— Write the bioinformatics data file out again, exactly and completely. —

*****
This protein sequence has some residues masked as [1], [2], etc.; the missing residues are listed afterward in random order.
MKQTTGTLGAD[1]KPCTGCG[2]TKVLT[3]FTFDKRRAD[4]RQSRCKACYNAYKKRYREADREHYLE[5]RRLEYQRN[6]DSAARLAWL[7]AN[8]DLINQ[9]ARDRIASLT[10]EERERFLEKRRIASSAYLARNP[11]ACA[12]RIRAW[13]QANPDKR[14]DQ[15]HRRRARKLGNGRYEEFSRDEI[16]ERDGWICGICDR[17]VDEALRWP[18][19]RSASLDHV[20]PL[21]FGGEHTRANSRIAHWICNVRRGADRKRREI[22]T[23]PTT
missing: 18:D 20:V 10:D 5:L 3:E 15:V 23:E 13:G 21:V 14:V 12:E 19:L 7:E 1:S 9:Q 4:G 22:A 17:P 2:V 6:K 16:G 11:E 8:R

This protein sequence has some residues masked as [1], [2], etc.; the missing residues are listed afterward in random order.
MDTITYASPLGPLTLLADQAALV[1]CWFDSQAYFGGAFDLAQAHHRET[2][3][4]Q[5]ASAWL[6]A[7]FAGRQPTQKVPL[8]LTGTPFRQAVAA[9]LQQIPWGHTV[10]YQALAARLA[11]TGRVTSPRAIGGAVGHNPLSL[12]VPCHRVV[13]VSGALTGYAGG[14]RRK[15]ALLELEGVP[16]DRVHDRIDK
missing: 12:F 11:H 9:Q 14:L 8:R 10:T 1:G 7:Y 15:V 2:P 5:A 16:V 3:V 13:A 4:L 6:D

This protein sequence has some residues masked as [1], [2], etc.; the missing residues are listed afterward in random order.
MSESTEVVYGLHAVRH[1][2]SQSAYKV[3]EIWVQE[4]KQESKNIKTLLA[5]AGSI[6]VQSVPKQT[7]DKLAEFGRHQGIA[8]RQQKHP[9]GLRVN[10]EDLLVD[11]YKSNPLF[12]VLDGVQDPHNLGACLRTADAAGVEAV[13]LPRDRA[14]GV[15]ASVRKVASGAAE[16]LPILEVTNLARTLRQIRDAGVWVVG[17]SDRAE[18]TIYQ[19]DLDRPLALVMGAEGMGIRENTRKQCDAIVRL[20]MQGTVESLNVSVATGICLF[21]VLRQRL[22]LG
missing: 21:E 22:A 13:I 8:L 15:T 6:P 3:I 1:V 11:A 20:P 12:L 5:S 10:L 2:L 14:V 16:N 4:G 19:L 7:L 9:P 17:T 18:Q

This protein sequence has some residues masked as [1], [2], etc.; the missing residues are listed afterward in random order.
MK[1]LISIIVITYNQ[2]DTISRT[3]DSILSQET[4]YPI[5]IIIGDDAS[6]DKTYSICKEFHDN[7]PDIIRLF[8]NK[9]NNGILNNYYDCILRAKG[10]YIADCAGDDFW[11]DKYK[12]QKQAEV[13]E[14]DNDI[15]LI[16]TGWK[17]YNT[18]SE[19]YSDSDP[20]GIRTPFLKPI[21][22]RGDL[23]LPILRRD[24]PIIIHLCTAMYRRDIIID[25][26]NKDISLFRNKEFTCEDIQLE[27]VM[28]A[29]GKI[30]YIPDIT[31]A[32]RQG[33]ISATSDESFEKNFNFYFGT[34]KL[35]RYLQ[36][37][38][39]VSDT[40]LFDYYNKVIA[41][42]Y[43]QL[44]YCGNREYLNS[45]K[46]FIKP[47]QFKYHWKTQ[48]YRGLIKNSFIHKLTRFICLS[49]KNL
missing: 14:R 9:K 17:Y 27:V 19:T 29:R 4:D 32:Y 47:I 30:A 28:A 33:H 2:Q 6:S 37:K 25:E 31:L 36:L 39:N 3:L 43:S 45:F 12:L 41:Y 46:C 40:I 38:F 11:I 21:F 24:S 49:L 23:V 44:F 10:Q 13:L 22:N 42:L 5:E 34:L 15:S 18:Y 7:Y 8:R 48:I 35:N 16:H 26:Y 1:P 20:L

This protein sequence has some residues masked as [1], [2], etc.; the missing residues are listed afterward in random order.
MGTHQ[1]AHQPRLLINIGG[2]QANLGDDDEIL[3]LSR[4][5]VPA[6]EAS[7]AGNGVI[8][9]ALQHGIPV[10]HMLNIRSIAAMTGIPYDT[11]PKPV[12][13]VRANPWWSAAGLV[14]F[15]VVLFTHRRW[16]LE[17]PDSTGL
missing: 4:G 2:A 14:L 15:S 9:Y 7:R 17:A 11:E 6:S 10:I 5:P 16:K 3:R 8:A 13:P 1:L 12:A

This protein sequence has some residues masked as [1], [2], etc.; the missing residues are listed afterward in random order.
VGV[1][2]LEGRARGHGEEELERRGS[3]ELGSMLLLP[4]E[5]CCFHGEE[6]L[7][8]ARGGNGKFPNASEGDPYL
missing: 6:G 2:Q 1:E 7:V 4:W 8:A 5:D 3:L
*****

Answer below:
This protein sequence has some residues masked as [1], [2], etc.; the missing residues are listed afterward in random order.
MKQTTGTLGAD[1]KPCTGCG[2]TKVLT[3]FTFDKRRAD[4]RQSRCKACYNAYKKRYREADREHYLE[5]RRLEYQRN[6]DSAARLAWL[7]AN[8]DLINQ[9]ARDRIASLT[10]EERERFLEKRRIASSAYLARNP[11]ACA[12]RIRAW[13]QANPDKR[14]DQ[15]HRRRARKLGNGRYEEFSRDEI[16]ERDGWICGICDR[17]VDEALRWP[18][19]RSASLDHV[20]PL[21]FGGEHTRANSRIAHWICNVRRGADRKRREI[22]T[23]PTT
missing: 18:D 20:V 10:D 5:L 3:E 15:V 23:E 13:G 21:V 14:V 12:E 19:L 7:E 1:S 9:Q 4:G 22:A 17:P 2:V 6:K 16:G 11:E 8:R

This protein sequence has some residues masked as [1], [2], etc.; the missing residues are listed afterward in random order.
MDTITYASPLGPLTLLADQAALV[1]CWFDSQAYFGGAFDLAQAHHRET[2][3][4]Q[5]ASAWL[6]A[7]FAGRQPTQKVPL[8]LTGTPFRQAVAA[9]LQQIPWGHTV[10]YQALAARLA[11]TGRVTSPRAIGGAVGHNPLSL[12]VPCHRVV[13]VSGALTGYAGG[14]RRK[15]ALLELEGVP[16]DRVHDRIDK
missing: 12:F 11:H 9:Q 14:L 8:R 10:T 1:G 7:Y 15:V 2:P 5:A 16:V 3:V 13:A 4:L 6:D

This protein sequence has some residues masked as [1], [2], etc.; the missing residues are listed afterward in random order.
MSESTEVVYGLHAVRH[1][2]SQSAYKV[3]EIWVQE[4]KQESKNIKTLLA[5]AGSI[6]VQSVPKQT[7]DKLAEFGRHQGIA[8]RQQKHP[9]GLRVN[10]EDLLVD[11]YKSNPLF[12]VLDGVQDPHNLGACLRTADAAGVEAV[13]LPRDRA[14]GV[15]ASVRKVASGAAE[16]LPILEVTNLARTLRQIRDAGVWVVG[17]SDRAE[18]TIYQ[19]DLDRPLALVMGAEGMGIRENTRKQCDAIVRL[20]MQGTVESLNVSVATGICLF[21]VLRQRL[22]LG
missing: 21:E 22:A 13:I 8:L 15:T 6:P 3:I 1:V 11:A 20:P 12:L 5:S 10:L 2:L 14:V 16:N 4:G 19:L 7:L 9:P 17:T 18:Q

This protein sequence has some residues masked as [1], [2], etc.; the missing residues are listed afterward in random order.
MK[1]LISIIVITYNQ[2]DTISRT[3]DSILSQET[4]YPI[5]IIIGDDAS[6]DKTYSICKEFHDN[7]PDIIRLF[8]NK[9]NNGILNNYYDCILRAKG[10]YIADCAGDDFW[11]DKYK[12]QKQAEV[13]E[14]DNDI[15]LI[16]TGWK[17]YNT[18]SE[19]YSDSDP[20]GIRTPFLKPI[21][22]RGDL[23]LPILRRD[24]PIIIHLCTAMYRRDIIID[25][26]NKDISLFRNKEFTCEDIQLE[27]VM[28]A[29]GKI[30]YIPDIT[31]A[32]RQG[33]ISATSDESFEKNFNFYFGT[34]KL[35]RYLQ[36][37][38][39]VSDT[40]LFDYYNKVIA[41][42]Y[43]QL[44]YCGNREYLNS[45]K[46]FIKP[47]QFKYHWKTQ[48]YRGLIKNSFIHKLTRFICLS[49]KNL
missing: 14:R 9:K 17:Y 27:V 19:T 29:R 4:D 32:Y 47:I 30:A 28:A 33:H 2:Q 6:S 37:K 25:E 31:L 36:L 39:N 3:L 43:S 45:F 12:L 41:Y 46:C 40:I 38:F 11:I 21:F 24:S 49:L 23:V 44:F 10:Q 13:L 22:N 42:L 5:E 34:L 15:S 18:Y 7:Y 8:R 48:I 35:N 16:H 26:Y 1:P 20:L

This protein sequence has some residues masked as [1], [2], etc.; the missing residues are listed afterward in random order.
MGTHQ[1]AHQPRLLINIGG[2]QANLGDDDEIL[3]LSR[4][5]VPA[6]EAS[7]AGNGVI[8][9]ALQHGIPV[10]HMLNIRSIAAMTGIPYDT[11]PKPV[12][13]VRANPWWSAAGLV[14]F[15]VVLFTHRRW[16]LE[17]PDSTGL
missing: 4:G 2:A 14:L 15:S 9:Y 7:R 17:A 11:E 6:S 10:I 5:P 16:K 3:R 8:A 13:P 1:L 12:A

This protein sequence has some residues masked as [1], [2], etc.; the missing residues are listed afterward in random order.
VGV[1][2]LEGRARGHGEEELERRGS[3]ELGSMLLLP[4]E[5]CCFHGEE[6]L[7][8]ARGGNGKFPNASEGDPYL
missing: 6:G 2:Q 1:E 7:V 4:W 8:A 5:D 3:L